Bees, Wasps and other flying creatures
stinging insects are relatively safe to be near, even in large
numbers, so long as they are not aggravated.
However, dozens of people a year die from insect stings, mostly
due to anaphylactic shock, some as a direct result of the toxins.
In 1989 32 people in the southern US died from fire ant stings
(ants sting 9 million Americans a year), while wasps, yellow jackets
and bees and rack up up to 100 deaths a year in the USA.
Killer Bee attack video
be observant when using a noisy garden tool in wilder parts of
your outdoor spread in USA.
Check for hives/nests or dangerous insect activity before use.
Do not use a noisy tool within 50 yards of a hive or 150 yards
of a wild bee colony (if you're in the USA and they could be Killers).
• don't swat bees or wasps, you'll probably
just enrage them.
Only wack a wasp if you are sure to kill it. If you strike or
kill a bee you'll set off its defence pheromone which will bring
unhappy relatives seeking vengeance.
• cover food and drinks outdoors, and take care that a wasp hasn't
gone swimming in your coke.
• check your damp beach towel for stinging animals cooling off.
• if wasps persist (they love sweet things), make a trap by putting
something sweet in a jar (jam/honey/beer), put a couple of inches
of water in, cover it and punch a wasp-size hole in the cover.
The critter will crawl in, buzz around, fall in the water and
Post a comment
Safety tips for Killer Bees
is one type of bee which is a problem in South and Central America
and is now happily travelling around the southern states of the USA.The
Africanized honey bee is a hybrid created in the 1950s when scientists
were trying to improve honey yield. Some African bees escaped
and interbred, creating highly aggressive animals.
Africanized bees have 27% less venom than
regular European honeybees - and thus are less dangerous individually,
but they are grumpy, sensitive and seem to have a 'one out, all
out' defence policy!
They look just like regular honey bees, and are honey bees.
They reproduce five times faster than ordinary honey bees.
Colonies can number up to 60,000 bees.
They have killed over 1,000 people so far.
They may swarm and aggressively defend their nests when approached
or disturbed from up to 100 yards away - though usually you'd
have to bee a lot closer. Noise and vibrations from power mowers/cutters
are a common cause of attack.
They will chase invaders for up to a quarter of mile (about 300m)
and continue attacking for up to 10 hours.
In flight they look like a small cloud, sound like a power tool
and may cluster anywhere, car bumpers included.
the good news is: in 2003, after a determined onslaught by safety officials in USA,
remaining 'killer' bees are much less aggressive than a few years
ago as their mad siblings have been exterminated. Now, quiet
activities near their nests are unlikely to cause trouble.
If the bees become irritated, they often warn off intruders by
bumping heads with them, not stinging. If that happens to you,
don't swat them, just turn around and leave!
The chances of being killed by a bee these days in the USA are
less thean being killed by lightning or a dog.
In the event of a massed stinger attack
• Keep calm, cover your head if possible (e.g.with your shirt)
and run steadily to safety as most people can outrun them if they
don't panic. Bees don't travel very fast, 4mph top speed.
• Run in a straight line (a bee line!), don't try to zigzag!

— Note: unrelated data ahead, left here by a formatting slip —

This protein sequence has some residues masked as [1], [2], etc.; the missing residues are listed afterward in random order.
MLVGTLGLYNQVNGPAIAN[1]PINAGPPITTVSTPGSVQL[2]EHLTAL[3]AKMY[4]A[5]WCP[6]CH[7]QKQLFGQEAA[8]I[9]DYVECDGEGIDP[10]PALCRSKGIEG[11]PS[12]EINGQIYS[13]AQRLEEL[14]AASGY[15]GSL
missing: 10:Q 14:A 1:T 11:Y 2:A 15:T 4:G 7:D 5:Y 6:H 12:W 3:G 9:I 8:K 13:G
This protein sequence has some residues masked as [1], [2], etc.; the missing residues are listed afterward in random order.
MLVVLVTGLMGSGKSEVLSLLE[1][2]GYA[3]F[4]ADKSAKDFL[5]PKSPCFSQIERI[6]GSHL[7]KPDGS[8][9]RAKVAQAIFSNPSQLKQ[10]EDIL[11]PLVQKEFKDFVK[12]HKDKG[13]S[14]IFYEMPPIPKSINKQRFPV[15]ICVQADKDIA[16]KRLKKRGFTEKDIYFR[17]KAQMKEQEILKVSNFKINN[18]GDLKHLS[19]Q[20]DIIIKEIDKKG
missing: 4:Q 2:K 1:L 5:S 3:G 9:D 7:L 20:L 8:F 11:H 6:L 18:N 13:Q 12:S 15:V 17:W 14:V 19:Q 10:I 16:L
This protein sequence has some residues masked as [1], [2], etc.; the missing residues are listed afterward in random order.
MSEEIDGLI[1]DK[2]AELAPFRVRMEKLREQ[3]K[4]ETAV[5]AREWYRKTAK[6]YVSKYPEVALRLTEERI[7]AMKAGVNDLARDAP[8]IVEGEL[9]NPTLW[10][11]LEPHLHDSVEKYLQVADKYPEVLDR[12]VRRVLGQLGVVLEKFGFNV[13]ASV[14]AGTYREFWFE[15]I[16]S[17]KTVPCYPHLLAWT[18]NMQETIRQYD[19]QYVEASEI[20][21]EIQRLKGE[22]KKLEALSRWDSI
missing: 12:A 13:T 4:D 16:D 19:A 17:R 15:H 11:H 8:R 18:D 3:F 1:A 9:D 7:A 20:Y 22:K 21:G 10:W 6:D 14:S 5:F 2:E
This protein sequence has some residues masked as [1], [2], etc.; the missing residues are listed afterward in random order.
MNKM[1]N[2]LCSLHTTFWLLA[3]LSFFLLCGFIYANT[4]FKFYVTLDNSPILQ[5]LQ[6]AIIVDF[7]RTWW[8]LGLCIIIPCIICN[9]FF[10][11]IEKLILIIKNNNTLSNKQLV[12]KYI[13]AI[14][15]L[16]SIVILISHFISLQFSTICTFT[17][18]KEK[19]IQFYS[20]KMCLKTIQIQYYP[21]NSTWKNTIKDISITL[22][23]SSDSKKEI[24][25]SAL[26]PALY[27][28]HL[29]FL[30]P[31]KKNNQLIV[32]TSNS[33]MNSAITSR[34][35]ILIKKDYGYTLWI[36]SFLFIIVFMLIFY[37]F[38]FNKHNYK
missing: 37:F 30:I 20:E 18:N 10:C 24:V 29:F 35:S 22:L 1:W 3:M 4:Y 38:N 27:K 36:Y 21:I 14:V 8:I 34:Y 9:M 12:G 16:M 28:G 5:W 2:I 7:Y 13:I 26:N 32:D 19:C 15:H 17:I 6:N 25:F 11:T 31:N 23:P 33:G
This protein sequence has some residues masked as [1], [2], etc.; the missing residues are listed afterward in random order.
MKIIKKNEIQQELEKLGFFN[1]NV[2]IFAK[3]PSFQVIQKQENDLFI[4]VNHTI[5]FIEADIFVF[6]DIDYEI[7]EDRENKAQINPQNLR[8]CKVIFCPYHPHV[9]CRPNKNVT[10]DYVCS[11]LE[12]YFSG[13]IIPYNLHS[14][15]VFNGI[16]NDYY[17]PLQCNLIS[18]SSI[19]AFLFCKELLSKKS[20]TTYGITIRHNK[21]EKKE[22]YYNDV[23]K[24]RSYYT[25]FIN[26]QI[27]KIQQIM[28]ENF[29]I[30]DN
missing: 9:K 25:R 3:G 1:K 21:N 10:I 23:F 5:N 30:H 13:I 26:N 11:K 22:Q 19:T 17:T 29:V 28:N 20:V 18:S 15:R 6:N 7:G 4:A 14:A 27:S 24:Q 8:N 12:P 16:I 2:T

• Get into anything that is sealed in such a way as not to allow
insect entry, such as a tent or a car.
• scream as this will only irritate them more and increase the
severity of the attack.
• run towards other people who will also get attacked, unless you
feel that they should take some of the burden of your misfortune.
• hide under water (e.g. your pool) as they will still be swarming
above - and go for you - when you surface for air. Killer Bees may
continue to attack for up to 10 hours.
• rip your clothes off, even if some bees got inside. If the shirt
comes off the rest of the bees will have more targets.
Post a comment
Treatment of stings
• all bee stings include an alarm pheromone which incites their
mates to attack, so step one is to get away from a nest/hive with
• scrape/pull out stings as soon as possible. (contrary to traditional
advice, speed is of the essence, not method. Penn State University
'96) A honey bee sting has a pump attached that continues to introduce
venom for 1 minute after stinging. A wasp doesn't leave its stinger.
• apply an ice pack (e.g. anything frozen wrapped in a kitchen
towel) to minimize swelling and pain. But not too long at any
one time unless you want frostbite. Off/on, off/on...
• lift limb to heart level to reduce swelling.
• take an antihistamine tablet to reduce swelling and itching.
• take a pain killer, preferably anti-inflammatory.
• the swelling and redness may be worse the next day; this is
a normal allergic reaction. If however the swelling is still painful
and a fever is present there may be secondary infection and a
hospital visit is advisable.
• antibiotics do not help.
• if the victim has been stung multiple times, is young or old,
or is one of the 1% that is super-sensitive to stings, watch for
signs of systemic allergies. These may include:
• headaches, fever, nausea, vomiting, swelling of the tongue or
throat, difficulty in breathing, cramps, drowsiness or unconsciousness.
Get medical help.
• severely allergic people should carry an epinephrine kit and
use it, followed by an ice pack and hospital.
Killer Bee Attack Video
Attacks | Crocodile
and Alligator Attacks | Scorpion
Stings | Snake
Bear Attacks | Blue-Ringed Octopus and Stonefish | Shark
Attacks | Jellyfish
Do you have any bee advice or anecdotes?